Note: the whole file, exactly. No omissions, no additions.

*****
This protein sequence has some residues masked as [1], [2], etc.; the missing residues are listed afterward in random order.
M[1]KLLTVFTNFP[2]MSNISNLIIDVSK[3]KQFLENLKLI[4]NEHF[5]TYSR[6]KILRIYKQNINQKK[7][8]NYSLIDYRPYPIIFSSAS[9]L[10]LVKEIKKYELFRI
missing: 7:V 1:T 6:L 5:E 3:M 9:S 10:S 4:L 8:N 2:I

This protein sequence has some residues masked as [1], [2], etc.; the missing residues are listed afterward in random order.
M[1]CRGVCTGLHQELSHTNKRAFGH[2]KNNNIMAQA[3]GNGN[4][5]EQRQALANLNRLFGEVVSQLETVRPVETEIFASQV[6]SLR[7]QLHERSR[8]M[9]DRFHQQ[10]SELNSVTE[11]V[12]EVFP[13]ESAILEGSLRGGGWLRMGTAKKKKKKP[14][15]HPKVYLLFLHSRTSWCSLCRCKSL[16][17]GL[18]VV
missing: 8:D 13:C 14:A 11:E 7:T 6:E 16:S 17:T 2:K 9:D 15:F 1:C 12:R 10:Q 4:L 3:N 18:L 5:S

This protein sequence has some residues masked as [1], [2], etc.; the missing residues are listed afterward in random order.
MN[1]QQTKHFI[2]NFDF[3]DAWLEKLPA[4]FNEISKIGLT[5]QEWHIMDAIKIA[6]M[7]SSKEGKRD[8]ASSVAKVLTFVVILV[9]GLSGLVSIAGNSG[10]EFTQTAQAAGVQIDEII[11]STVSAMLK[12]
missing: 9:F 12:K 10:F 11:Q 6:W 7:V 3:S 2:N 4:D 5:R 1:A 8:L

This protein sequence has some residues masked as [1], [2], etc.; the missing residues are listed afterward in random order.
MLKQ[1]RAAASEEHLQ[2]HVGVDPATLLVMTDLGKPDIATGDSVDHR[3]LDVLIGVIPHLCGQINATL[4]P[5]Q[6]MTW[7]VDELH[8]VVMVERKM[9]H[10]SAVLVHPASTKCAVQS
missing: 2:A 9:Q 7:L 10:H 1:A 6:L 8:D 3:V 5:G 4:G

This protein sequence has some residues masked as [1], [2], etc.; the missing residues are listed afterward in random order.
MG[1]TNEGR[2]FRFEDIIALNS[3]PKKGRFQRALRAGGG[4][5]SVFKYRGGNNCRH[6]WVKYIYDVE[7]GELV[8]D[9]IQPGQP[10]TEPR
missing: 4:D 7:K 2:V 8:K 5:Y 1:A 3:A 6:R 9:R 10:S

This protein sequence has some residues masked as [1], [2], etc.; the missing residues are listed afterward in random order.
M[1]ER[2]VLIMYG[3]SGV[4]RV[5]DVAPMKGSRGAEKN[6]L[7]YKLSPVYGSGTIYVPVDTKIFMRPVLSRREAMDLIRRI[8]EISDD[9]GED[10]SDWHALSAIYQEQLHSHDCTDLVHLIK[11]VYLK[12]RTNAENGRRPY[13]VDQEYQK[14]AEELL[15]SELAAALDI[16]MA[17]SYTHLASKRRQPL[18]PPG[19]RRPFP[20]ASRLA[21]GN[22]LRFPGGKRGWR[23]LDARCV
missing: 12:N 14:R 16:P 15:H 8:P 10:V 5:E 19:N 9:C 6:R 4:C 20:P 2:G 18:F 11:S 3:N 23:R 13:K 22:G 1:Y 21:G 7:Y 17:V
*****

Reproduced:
This protein sequence has some residues masked as [1], [2], etc.; the missing residues are listed afterward in random order.
M[1]KLLTVFTNFP[2]MSNISNLIIDVSK[3]KQFLENLKLI[4]NEHF[5]TYSR[6]KILRIYKQNINQKK[7][8]NYSLIDYRPYPIIFSSAS[9]L[10]LVKEIKKYELFRI
missing: 7:V 1:T 6:L 5:E 3:M 9:S 10:S 4:L 8:N 2:I

This protein sequence has some residues masked as [1], [2], etc.; the missing residues are listed afterward in random order.
M[1]CRGVCTGLHQELSHTNKRAFGH[2]KNNNIMAQA[3]GNGN[4][5]EQRQALANLNRLFGEVVSQLETVRPVETEIFASQV[6]SLR[7]QLHERSR[8]M[9]DRFHQQ[10]SELNSVTE[11]V[12]EVFP[13]ESAILEGSLRGGGWLRMGTAKKKKKKP[14][15]HPKVYLLFLHSRTSWCSLCRCKSL[16][17]GL[18]VV
missing: 8:D 13:C 14:A 11:E 7:T 6:E 16:S 17:T 2:K 9:D 15:F 1:C 12:R 10:Q 4:L 3:N 18:L 5:S

This protein sequence has some residues masked as [1], [2], etc.; the missing residues are listed afterward in random order.
MN[1]QQTKHFI[2]NFDF[3]DAWLEKLPA[4]FNEISKIGLT[5]QEWHIMDAIKIA[6]M[7]SSKEGKRD[8]ASSVAKVLTFVVILV[9]GLSGLVSIAGNSG[10]EFTQTAQAAGVQIDEII[11]STVSAMLK[12]
missing: 9:F 12:K 10:F 11:Q 6:W 7:V 3:S 2:N 4:D 5:R 1:A 8:L

This protein sequence has some residues masked as [1], [2], etc.; the missing residues are listed afterward in random order.
MLKQ[1]RAAASEEHLQ[2]HVGVDPATLLVMTDLGKPDIATGDSVDHR[3]LDVLIGVIPHLCGQINATL[4]P[5]Q[6]MTW[7]VDELH[8]VVMVERKM[9]H[10]SAVLVHPASTKCAVQS
missing: 2:A 9:Q 7:L 10:H 1:A 6:L 8:D 3:V 5:G 4:G

This protein sequence has some residues masked as [1], [2], etc.; the missing residues are listed afterward in random order.
MG[1]TNEGR[2]FRFEDIIALNS[3]PKKGRFQRALRAGGG[4][5]SVFKYRGGNNCRH[6]WVKYIYDVE[7]GELV[8]D[9]IQPGQP[10]TEPR
missing: 4:D 7:K 2:V 8:K 5:Y 1:A 3:A 6:R 9:R 10:S

This protein sequence has some residues masked as [1], [2], etc.; the missing residues are listed afterward in random order.
M[1]ER[2]VLIMYG[3]SGV[4]RV[5]DVAPMKGSRGAEKN[6]L[7]YKLSPVYGSGTIYVPVDTKIFMRPVLSRREAMDLIRRI[8]EISDD[9]GED[10]SDWHALSAIYQEQLHSHDCTDLVHLIK[11]VYLK[12]RTNAENGRRPY[13]VDQEYQK[14]AEELL[15]SELAAALDI[16]MA[17]SYTHLASKRRQPL[18]PPG[19]RRPFP[20]ASRLA[21]GN[22]LRFPGGKRGWR[23]LDARCV
missing: 12:N 14:R 16:P 15:H 8:P 10:V 5:E 19:N 9:C 6:R 4:C 20:P 2:G 18:F 11:S 3:N 23:R 13:K 22:G 1:Y 21:G 7:Y 17:V